Abiomed (Nasdaq:ABMD) today announced the first patient in the world was successfully treated with its Impella Bridge-to-Recovery (BTR) as part of an early feasibility study.
The first implant was performed by Dr. Duc Thinh Pham and Dr. Jane Wilcox at Northwestern Medicine Bluhm Cardiovascular Institute in Chicago.
Impella BTR is a forward flow heart pump implanted through the axillary artery and placed in the left ventricle. Danvers, Massachusetts–based Abiomed designed the implant to pump more than six liters of blood per minute. According to the company, Impella BTR is less invasive than some left ventricle assist devices (LVADs) and can allow patients with chronic heart failure to have a longer-term minimally invasive heart pump option.
“Bluhm Cardiovascular Institute at Northwestern Medicine is pleased to be the first in the world to implant Impella BTR as part of this important study,” said Dr. Wilcox, chief of heart failure treatment and recovery at Northwestern Medicine. “This novel technology could change the way we care for chronic heart failure patients by providing less invasive longer-term hemodynamic support with the goal of ultimately improving heart function in very sick patients.”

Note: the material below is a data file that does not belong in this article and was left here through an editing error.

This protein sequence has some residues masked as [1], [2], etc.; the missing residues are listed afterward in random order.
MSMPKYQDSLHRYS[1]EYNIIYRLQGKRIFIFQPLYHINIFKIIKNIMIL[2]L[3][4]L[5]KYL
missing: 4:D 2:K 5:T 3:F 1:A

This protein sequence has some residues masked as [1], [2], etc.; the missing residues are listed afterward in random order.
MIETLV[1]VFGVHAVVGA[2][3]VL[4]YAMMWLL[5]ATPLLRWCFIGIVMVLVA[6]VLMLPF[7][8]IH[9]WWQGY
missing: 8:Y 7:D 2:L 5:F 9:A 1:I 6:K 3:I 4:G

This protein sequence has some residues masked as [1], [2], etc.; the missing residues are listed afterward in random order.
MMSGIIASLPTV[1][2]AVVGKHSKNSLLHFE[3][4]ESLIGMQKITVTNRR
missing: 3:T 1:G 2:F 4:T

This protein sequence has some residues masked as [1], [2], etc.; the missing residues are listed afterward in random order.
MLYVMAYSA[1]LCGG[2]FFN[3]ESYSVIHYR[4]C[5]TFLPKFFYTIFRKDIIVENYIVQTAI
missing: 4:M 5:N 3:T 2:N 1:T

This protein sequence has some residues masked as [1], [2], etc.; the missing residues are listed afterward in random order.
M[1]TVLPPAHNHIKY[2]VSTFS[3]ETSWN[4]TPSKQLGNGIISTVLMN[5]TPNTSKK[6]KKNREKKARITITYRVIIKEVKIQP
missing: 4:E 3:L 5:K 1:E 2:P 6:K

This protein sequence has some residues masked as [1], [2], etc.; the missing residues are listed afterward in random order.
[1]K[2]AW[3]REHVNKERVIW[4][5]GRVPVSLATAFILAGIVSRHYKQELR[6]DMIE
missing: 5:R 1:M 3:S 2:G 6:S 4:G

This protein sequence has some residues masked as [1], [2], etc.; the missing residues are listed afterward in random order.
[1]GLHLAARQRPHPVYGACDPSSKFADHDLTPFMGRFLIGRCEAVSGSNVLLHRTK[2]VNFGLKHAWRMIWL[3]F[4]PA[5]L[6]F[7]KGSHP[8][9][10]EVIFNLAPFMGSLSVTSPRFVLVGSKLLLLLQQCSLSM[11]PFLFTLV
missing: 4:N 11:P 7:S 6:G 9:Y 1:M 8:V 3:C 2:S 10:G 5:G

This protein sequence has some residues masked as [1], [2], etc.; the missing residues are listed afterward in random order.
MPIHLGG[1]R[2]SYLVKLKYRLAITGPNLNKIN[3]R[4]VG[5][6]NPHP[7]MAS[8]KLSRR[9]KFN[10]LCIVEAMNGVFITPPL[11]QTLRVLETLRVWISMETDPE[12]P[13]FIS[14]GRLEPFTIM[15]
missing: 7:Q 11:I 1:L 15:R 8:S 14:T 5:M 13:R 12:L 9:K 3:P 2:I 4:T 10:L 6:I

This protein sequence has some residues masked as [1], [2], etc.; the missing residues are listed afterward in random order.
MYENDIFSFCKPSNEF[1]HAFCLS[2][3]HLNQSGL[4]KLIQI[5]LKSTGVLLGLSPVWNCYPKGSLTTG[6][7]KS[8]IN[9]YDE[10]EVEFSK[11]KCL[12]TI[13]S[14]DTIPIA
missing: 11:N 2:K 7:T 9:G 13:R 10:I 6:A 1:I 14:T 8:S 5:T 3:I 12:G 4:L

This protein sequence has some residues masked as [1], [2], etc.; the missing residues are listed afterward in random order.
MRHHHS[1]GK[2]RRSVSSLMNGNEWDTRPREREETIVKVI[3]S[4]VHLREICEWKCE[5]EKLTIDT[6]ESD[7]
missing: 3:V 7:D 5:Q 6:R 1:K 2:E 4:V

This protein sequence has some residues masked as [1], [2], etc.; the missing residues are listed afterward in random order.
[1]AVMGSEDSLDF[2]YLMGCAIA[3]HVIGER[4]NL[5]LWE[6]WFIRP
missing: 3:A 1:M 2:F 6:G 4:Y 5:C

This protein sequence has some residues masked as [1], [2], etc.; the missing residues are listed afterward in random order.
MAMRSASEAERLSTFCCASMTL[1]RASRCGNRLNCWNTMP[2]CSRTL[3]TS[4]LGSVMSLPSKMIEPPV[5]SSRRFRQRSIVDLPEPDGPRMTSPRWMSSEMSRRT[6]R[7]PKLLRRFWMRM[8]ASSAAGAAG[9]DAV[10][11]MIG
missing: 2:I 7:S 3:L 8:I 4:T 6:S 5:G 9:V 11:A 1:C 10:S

The implant’s creators designed it to allow for heart recovery or remodeling with adjunctive therapies for class III and class IV heart failure patients. Abiomed’s Impella BTR development program will also give patients a home discharge and more than one year of full hemodynamic support.
In the FDA early feasibility study, Abiomed is evaluating the safety of the Impella heart pump’s BTR in patients who require left ventricular hemodynamic support, as well as the feasibility of supporting patients to recovery or their next therapy. The initial study will enroll 10 patients at five hospitals who will receive Impella BTR support for up to 28 days in a hospital setting, according to the company.
Patients in the study will be securely monitored with cloud connectivity through Impella Connect to give healthcare providers access to continuous Impella BTR status data. The device will be weaned and removed once study participants no longer require hemodynamic support.
“The first implant of Impella BTR is an important step toward our goal of improving patient care by providing a longer-term minimally invasive forward flow smart heart pump option with home discharge for patients with chronic heart failure,” CEO Michael Minogue said in a news release. “Overall, Abiomed is creating the innovation for the field of heart recovery and solving a healthcare crisis for this patient population with advanced research and technology.”